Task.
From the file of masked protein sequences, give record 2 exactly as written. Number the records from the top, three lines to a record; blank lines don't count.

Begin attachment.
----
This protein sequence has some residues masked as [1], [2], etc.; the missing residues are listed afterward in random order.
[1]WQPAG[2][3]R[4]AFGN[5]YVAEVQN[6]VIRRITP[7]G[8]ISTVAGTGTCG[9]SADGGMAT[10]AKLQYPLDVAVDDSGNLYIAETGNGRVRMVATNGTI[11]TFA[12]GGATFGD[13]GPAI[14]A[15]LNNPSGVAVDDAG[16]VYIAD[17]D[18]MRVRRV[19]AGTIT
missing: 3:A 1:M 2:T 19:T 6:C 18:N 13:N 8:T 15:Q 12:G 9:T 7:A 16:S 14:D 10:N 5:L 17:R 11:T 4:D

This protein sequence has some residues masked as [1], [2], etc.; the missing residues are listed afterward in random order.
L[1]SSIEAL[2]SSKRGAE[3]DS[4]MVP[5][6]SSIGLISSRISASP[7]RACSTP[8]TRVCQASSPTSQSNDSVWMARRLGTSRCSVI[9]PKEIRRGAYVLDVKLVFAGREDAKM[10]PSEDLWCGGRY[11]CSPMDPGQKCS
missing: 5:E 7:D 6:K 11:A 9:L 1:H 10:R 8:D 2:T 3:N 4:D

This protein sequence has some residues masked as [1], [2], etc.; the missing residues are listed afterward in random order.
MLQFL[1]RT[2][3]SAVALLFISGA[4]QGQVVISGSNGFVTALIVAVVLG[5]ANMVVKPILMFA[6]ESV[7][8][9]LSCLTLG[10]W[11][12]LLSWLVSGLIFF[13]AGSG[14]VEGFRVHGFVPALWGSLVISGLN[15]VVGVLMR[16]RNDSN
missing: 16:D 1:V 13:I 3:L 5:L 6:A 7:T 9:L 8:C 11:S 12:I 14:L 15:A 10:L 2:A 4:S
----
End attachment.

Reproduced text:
This protein sequence has some residues masked as [1], [2], etc.; the missing residues are listed afterward in random order.
L[1]SSIEAL[2]SSKRGAE[3]DS[4]MVP[5][6]SSIGLISSRISASP[7]RACSTP[8]TRVCQASSPTSQSNDSVWMARRLGTSRCSVI[9]PKEIRRGAYVLDVKLVFAGREDAKM[10]PSEDLWCGGRY[11]CSPMDPGQKCS
missing: 5:E 7:D 6:K 11:A 9:L 1:H 10:R 8:D 2:T 3:N 4:D